Written by Melissa Wood
Tuesday, 20 August 2013
"Invented" fish are nothing new. In the early 1960s Washington State fishery managers thought if they could get chum and pink salmon (humpies) to breed they'd come up with a new type of Pacific salmon that would combine the best qualities of both.
"A 'chumpie' is a cross between a humpie (pink) and a chum, the latter — though delicious in flavor — is less desirable of the five species because of its color which does not stir one's appetite like the red, medium-red and pink salmon."
Back then as now, the rule in the commercial salmon market is the redder the fish, the higher the price. Because pinks only spawn on odd years the biologists hoped that combining the two would create a new salmon with pink flesh that runs every year.
By October 1963, National Fisherman reported that developments were promising. Two years earlier, 155,000 chum males and pink females had been released from Hoodsport Hatchery on Hood Canal. Returns of around 5 to 6 percent were very good. It looked like the new hybrid species were among them:
"A number, identified as the new hybrid, have been taken on lures [unlike chums, which rarely take a lure] and are reported to be stronger and put up a better fight than the humpie (pink). They also run slightly larger, and the flesh has a darker color than the pink."
Despite those promising beginnings chumpies obviously never fulfilled their goal of becoming a new type of commercial species. It's likely the hybrid — like other hybrids — was sterile.
One of my favorite parts of working for National Fisherman is the historic perspective provided by back issues of the magazine, which go back more than 75 years. As the controversy about genetically modified salmon shows, we're still trying to tamper with nature to create something more convenient for us.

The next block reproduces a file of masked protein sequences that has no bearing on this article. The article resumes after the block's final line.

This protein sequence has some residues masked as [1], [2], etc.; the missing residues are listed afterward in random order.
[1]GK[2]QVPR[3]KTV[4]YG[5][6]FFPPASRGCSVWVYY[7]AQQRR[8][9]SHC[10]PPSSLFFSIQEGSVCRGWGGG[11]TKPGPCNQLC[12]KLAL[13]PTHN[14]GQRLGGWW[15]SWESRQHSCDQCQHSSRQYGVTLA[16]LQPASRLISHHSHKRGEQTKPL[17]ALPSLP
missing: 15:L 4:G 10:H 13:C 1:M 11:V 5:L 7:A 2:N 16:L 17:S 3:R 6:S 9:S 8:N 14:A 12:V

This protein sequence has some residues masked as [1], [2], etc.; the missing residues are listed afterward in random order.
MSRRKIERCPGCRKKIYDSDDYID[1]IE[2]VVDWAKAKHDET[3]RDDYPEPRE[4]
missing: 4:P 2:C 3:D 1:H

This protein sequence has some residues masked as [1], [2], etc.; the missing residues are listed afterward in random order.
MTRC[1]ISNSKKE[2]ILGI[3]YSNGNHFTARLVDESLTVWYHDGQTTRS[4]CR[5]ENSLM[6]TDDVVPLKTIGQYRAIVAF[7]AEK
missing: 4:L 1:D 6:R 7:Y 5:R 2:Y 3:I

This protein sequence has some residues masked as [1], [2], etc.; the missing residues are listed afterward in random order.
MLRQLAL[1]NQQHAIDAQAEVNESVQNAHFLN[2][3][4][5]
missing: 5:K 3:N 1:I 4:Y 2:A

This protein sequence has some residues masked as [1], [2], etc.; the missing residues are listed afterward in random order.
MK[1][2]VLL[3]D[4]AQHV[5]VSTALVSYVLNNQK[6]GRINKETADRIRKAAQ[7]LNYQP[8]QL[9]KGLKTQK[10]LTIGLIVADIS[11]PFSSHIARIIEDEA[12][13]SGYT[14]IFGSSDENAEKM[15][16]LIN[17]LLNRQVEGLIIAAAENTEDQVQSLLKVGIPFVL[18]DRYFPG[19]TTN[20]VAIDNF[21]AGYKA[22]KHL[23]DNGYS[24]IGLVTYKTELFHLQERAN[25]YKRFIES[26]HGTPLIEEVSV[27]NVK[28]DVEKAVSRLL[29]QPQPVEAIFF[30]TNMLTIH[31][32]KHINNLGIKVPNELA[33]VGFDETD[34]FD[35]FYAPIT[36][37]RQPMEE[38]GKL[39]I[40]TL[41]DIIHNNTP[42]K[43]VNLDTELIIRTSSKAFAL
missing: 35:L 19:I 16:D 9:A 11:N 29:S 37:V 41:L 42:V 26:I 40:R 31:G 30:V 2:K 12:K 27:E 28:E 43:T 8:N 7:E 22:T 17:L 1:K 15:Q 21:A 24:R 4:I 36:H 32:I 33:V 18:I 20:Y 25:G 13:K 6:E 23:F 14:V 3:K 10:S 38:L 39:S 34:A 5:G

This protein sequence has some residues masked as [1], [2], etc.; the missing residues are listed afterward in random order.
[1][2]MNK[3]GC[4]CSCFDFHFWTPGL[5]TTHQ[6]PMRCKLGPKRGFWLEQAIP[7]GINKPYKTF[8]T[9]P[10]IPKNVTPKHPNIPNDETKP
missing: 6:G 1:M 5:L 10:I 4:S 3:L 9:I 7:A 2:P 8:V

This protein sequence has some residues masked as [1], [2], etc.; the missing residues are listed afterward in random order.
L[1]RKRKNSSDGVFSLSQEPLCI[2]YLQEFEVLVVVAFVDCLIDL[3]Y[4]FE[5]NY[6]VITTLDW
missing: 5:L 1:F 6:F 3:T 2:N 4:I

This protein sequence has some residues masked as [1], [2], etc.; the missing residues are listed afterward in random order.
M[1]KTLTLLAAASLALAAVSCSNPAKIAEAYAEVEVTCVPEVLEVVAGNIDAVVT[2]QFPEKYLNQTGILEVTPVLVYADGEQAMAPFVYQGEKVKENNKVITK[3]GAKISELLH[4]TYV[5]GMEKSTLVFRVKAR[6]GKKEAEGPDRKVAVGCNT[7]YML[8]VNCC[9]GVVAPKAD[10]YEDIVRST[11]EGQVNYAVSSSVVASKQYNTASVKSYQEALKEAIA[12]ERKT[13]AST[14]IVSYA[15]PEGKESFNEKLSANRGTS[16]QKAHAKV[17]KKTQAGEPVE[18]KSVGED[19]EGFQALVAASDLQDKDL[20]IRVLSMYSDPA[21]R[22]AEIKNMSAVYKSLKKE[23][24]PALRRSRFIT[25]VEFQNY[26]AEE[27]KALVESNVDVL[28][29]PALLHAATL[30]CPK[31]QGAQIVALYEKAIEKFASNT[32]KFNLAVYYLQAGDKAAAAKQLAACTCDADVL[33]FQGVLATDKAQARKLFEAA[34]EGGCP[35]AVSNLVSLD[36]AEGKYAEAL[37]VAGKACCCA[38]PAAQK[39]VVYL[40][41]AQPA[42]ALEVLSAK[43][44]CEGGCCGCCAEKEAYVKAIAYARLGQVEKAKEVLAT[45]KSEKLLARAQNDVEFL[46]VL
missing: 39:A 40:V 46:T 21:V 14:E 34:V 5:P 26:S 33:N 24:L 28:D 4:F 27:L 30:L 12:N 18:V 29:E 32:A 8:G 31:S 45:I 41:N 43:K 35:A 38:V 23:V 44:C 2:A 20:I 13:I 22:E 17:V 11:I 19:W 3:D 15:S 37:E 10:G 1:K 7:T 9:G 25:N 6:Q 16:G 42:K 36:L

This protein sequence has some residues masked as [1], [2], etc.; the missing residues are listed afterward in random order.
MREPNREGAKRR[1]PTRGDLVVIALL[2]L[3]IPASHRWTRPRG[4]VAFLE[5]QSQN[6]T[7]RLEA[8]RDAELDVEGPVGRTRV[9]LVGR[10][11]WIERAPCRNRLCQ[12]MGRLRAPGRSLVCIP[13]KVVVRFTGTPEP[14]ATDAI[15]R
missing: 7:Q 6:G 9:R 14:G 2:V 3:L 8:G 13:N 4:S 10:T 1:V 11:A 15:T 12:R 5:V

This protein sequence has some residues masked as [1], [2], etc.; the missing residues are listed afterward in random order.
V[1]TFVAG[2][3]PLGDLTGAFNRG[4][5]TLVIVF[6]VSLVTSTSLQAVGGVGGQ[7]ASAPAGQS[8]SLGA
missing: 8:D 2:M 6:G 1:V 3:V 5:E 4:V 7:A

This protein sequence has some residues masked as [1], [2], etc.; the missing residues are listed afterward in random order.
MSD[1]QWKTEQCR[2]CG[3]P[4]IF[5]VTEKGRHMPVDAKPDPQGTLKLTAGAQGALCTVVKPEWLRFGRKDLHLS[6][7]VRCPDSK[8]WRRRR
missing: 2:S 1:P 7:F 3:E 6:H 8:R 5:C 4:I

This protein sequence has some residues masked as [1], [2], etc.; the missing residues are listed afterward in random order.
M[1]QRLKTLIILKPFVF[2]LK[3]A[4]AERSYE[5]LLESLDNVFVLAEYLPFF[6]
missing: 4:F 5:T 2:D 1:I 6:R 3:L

Though I've met a few chumps but never a chumpie, it is apparently possible. A quick Google search reveals a couple mentions of the hybrids in angler forums. I'm curious, if this is true, have any of our salmon fishermen readers caught one? What did you sell it as?
*A quick note about the illustration: At least for now, the fish pictured here does not exist in nature or in the lab. It is a mishmash of a wolffish and chinook put together as an imaginative depiction of a hybrid by Laura Dobson using illustrations from the Seafood Handbook published by SeaFood Business magazine.
The following was released by the Maine Department of Marine Resources on Jan. 22:
The Maine Department of Marine Resources announced an emergency regulation that will support the continued rebuilding effort in Maine’s scallop fishery. The rule, effective January 23, 2016, will close the Muscle Ridge Area near South Thomaston and the Western Penobscot Bay Area.Read more...
Louisiana’s Department of Wildlife and Fisheries, which governs commercial and recreational fishing in the state, got a new boss in January. Charlie Melancon, a former member of the U.S. House of Representatives and state legislator, was appointed to the job by the state’s new governor, John Bel Edwards.
Although much of his non-political work in the past has centered on the state’s sugar cane industry, Melancon said he is confident that other experience, including working closely with fishermen when in Congress, has prepared him well for this new challenge.Read more...